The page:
Share this article

print logo

Parents, staff protest likely closing of Pinnacle Charter School in June

Parents and staff made an impassioned plea Saturday to save Pinnacle Charter School after learning the 9-year-old school would close at the end of June based on a recommendation from state education leaders.

The New York State Board of Regents is scheduled to vote Tuesday on the school's third charter renewal, which is expected to be denied. If the Regents back the closing, it would leave 560 students in limbo, Pinnacle faculty and supporters say.

The Ash Street school, serving children in kindergarten through eighth grade, boasts a 93 percent attendance rate and has been fighting its way back from low test scores on state-mandated tests that school officials say have gradually been improving. Students are currently taking this year's tests -- and their scores will be unknown when the Regents make their decision.

"This school has everything it needs to be a school of excellence. It just needs strong leadership to pull it together," said Principal Linda Marszalek, who began at Pinnacle last August and has 17 years of administrative experience. "We recognize the importance of having high expectations for our students and that schools need to be held accountable. We're asking for the opportunity to show the turnaround."

Faculty members said the school is in the midst of a comeback and lobbied for more time to show that things are changing for the better.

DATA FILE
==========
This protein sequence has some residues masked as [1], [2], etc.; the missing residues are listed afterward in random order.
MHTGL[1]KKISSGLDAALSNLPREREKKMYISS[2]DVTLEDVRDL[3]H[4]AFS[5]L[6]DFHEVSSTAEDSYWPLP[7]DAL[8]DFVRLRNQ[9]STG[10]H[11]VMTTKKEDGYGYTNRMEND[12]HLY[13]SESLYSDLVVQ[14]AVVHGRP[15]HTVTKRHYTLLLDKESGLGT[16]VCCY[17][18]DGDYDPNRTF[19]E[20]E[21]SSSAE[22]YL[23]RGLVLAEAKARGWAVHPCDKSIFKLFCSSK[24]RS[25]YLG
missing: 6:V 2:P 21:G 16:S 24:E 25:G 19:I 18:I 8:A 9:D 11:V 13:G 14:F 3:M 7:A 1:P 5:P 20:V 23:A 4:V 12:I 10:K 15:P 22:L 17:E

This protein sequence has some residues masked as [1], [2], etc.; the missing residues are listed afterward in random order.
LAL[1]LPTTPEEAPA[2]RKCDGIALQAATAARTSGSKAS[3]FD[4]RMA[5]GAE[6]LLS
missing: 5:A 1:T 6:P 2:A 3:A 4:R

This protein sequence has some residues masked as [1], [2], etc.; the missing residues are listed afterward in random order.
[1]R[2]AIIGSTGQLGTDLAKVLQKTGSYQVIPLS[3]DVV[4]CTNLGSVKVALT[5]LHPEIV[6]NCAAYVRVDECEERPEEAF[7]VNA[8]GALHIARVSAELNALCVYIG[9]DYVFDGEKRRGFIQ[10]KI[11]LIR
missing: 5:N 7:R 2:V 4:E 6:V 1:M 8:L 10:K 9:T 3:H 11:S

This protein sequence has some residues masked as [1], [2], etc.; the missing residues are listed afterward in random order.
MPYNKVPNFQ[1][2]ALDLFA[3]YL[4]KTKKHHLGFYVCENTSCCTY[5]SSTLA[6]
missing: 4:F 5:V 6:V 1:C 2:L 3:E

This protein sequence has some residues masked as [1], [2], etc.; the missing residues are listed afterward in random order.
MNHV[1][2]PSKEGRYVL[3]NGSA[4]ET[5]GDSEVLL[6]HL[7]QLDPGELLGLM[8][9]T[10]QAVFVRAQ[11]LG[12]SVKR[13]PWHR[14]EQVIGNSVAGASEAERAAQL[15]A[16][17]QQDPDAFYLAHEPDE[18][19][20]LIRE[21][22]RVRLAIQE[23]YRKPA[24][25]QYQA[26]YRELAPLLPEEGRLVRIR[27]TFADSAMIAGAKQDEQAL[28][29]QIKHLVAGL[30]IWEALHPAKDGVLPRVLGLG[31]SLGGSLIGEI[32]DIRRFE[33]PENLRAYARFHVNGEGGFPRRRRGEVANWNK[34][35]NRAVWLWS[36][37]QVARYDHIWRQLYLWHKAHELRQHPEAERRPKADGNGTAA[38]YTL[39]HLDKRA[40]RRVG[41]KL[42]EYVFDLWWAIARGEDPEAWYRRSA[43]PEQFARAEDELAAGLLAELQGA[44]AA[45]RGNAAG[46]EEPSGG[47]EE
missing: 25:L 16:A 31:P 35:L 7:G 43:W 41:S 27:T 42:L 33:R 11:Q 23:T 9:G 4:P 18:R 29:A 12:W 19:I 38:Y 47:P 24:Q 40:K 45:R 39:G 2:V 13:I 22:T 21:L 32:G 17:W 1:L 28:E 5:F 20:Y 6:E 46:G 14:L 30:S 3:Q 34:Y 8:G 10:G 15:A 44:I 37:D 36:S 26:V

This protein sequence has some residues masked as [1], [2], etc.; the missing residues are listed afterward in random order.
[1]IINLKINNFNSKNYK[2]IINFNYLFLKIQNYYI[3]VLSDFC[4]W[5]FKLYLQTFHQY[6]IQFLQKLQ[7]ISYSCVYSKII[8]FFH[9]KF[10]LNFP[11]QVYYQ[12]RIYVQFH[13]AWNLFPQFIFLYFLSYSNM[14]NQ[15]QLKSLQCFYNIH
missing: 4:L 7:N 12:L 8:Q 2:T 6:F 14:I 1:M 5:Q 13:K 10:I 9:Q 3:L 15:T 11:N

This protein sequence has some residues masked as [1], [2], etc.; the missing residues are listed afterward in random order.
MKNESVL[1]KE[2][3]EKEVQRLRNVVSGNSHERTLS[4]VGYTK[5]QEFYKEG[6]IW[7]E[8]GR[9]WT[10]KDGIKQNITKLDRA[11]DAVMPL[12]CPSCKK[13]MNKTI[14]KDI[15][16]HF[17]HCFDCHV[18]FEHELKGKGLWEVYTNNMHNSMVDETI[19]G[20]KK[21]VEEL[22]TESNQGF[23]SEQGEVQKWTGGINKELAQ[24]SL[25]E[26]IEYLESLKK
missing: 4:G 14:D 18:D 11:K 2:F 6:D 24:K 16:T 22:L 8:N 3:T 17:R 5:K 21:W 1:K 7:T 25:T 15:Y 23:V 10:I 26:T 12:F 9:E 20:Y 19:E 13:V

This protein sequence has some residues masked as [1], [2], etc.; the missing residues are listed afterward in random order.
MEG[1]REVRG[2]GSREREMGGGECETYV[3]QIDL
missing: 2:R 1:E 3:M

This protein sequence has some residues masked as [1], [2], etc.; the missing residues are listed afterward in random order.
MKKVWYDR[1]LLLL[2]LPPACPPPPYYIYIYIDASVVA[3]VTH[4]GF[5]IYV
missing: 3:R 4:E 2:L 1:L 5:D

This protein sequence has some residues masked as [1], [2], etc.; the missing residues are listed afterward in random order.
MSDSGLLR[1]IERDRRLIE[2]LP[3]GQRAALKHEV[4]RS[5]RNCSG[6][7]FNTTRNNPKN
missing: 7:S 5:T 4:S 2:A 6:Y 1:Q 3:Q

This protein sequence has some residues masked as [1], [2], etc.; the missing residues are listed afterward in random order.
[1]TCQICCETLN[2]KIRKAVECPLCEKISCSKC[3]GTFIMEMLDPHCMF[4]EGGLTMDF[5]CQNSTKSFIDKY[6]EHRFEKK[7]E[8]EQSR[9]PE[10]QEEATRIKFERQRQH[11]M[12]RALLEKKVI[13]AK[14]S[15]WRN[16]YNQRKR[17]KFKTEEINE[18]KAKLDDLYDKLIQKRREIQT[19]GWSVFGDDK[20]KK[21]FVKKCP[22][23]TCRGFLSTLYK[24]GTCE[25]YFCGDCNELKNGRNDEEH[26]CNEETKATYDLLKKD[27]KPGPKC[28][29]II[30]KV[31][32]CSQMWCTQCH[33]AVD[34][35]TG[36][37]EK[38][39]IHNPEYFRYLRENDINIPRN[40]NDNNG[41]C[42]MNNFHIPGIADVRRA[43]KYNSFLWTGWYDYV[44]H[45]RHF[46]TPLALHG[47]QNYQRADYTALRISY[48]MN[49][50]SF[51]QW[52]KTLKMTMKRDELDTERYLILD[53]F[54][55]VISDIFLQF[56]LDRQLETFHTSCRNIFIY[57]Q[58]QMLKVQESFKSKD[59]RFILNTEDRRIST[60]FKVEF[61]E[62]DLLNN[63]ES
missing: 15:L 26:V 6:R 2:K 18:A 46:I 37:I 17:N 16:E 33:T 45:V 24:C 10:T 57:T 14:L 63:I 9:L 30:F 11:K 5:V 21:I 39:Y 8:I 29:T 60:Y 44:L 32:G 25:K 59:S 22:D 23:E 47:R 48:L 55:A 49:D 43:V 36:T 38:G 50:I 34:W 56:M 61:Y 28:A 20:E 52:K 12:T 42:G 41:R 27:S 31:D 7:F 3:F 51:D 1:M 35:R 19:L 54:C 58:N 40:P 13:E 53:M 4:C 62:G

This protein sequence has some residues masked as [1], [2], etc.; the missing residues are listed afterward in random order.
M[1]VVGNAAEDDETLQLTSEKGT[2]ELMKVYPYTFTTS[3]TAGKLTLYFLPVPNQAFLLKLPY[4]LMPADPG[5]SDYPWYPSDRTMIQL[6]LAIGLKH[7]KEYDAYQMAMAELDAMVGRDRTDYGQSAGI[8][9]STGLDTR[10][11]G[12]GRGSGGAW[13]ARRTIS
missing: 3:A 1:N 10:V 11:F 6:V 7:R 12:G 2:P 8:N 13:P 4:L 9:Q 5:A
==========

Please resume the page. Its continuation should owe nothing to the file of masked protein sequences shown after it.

Some noted that at the crux of the closing recommendation is performance by third- through eighth-graders on state-mandated tests during the 2010-11 school year. The tests, they noted, were administered during a tumultuous period at the school -- when there was a change of administration and the founding academic leader resigned.

Pinnacle officials said the changes were upsetting to older students, some of whom used the tests to vent their frustrations.

"This is an isolated event. We're turning around and are optimistic the test scores will improve," Marszalek said.

Parents and faculty members emphasized that if Pinnacle closes, it would lead to even bigger problems, because the four surrounding neighborhood schools all are failing and are characterized as persistently lowest-achieving schools.

Parents who pulled their children out of poor-performing public schools to enroll them at Pinnacle said they don't want their children back in public schools but cannot afford private schooling.

"It's like they're trying to send our kids backward, instead of forward," said Geneva Huff, parent of a first-grader at Pinnacle. "It's not fair."

Several parents attending a meeting and news conference at the school Saturday remained adamant that the state is rushing the decision on Pinnacle.

"It would be horrific for them to close this school. It's like a close-knit family," said Denise Bell, who has three children attending. "The state is not even giving the school a chance."

Administrators and members of the board overseeing Pinnacle vowed to fight the closing.

"To close this school would be unwarranted, unfair and a travesty of justice for the 560 children who go here," Pinnacle School Board President Fenice Boyd said. "We are just not going to take this sitting down. We were optimistic given the turn of events over the past several months."